Having sex with a person who has consumed alcohol is not necessarily rape, many if not most couples have sex for the first time under the influence of alcohol. The question, as others have pointed out, is whether the person had sufficient capacity to consent given her mental state. If not, than it is rape. It is also rape to have sex with an unconscious person for much the same reason, the unconscious person's mental state makes consent impossible. You claim in the comment section that, "She was very drunk. Not passed out, but probably didn't even know her real name." This comment seems to suggest that the person was not capable of consent and this may well meet the definition of rape by intoxication in California. California actually has a bad rape by intoxication statute (from my perspective and the perspective of the defendant): “rape is an act of sexual intercourse accomplished . . . [w]here a person is prevented from resisting by any intoxicating or anesthetic substance, or any controlled substance, and this condition was known, or reasonably should have been known by the accused.” In other words the provision prohibits sexual intercourse with a victim incapable of providing legal consent as a result of intoxication, regardless of whether actual consent was given. Basically all male college students are at great risk of being being accused of rape in California given that most sexual there (and elsewhere) involve great amounts of alcohol and drugs.
Given the law in California, I recommend you (or whoever it is your talking about) hire an attorney asap before charges are filed. Will the DA bring a case? Possibly and hopefully not but I've seen rape by intoxication cases with little more than several empty beers cans and a roll in the hay. Good luck.
No. Just because he or she is under the influence, by itself, does not elevate otherwise consensual sex to sexual assault.
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There have been some very widely-publicized California prosecutions for rape where the prosecution's theory of culpability was that the victim could not give consent because of the influence of drugs and/or alcohol. Such facts can be dangerous and prosecutors' take on such situations can vary widely. For example, the charging manuals of the 3 largest prosecution agencies in southern California are very different on this specific point, even as each purports to interpret and apply the same State laws.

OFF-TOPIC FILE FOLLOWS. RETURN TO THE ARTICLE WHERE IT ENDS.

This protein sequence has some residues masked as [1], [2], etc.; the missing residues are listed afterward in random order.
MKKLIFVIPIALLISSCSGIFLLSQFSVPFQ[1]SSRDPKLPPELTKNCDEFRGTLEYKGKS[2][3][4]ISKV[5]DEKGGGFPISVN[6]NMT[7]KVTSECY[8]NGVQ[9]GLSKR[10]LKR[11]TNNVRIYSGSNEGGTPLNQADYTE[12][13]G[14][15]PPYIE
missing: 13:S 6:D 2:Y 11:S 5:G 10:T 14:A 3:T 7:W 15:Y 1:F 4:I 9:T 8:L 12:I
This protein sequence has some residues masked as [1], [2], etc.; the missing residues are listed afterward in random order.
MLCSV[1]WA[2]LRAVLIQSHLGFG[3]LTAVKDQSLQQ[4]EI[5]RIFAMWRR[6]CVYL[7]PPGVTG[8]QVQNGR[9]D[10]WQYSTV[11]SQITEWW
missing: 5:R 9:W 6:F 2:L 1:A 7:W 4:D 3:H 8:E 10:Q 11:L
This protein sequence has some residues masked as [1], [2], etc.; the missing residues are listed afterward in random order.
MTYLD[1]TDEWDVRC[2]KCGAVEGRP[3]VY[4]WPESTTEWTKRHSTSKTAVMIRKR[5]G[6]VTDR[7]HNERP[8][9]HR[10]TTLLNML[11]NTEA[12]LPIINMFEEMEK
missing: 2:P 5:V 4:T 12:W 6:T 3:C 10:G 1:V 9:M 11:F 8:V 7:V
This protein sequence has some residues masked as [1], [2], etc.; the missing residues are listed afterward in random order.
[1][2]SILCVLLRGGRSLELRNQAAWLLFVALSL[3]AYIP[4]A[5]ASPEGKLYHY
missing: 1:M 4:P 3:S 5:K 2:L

In most such circumstances, the prosector will look to additional factors for reaching a conclusion on the issue of consent, such as whether the victim was under the influence as a consequence of urging or actions by the potential defendant, victim's age relative to that of defendant, source of the alcohol or drugs, victim's mental capacity, surrounding conduct by the defendant, etc.
But here's a sound bottom line: if you have a genuine concern about whether some local deputy DA would be willing to file rape charges against you, get a lawyer and get some specific advice ASAP. This is not a subject matter where there is any percentage in splitting hairs about definitions, nor is it an issue where the info you can get here will give you any real protection or confidence.
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To oversimplify an answer, the question is not how drunk a person is, but is the person capable of giving consent? That is the question. If the person is not capable of giving consent then you run the risk of being charged with rape. An experienced criminal defense attorney will know how to handle any of these facts and circumstances to your benefit.
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Depends on how drunk they are/were. Keep your mouth closed to law enforcement and/or the complainant and their family and contact a locally experienced criminal defense attorney.
Law Offices of David Shapiro 3555 4th Avenue San Diego, CA 92103 (619) 295-3555
It can be considered rape if the person is so intoxicated that they cannot consent to the sexual activity. You should immediately contact a defense attorney for a free consultation and refrain from talking to anyone else about this situation since everything you say to anyone but an attorney can later be used against you. If you need your side of the story told, it's best to have your attorney do so on your behalf.
Law Office of Andrew Limberg, APLC 380 S. Melrose Dr., #329 Vista, CA 92081 (760) 806-4381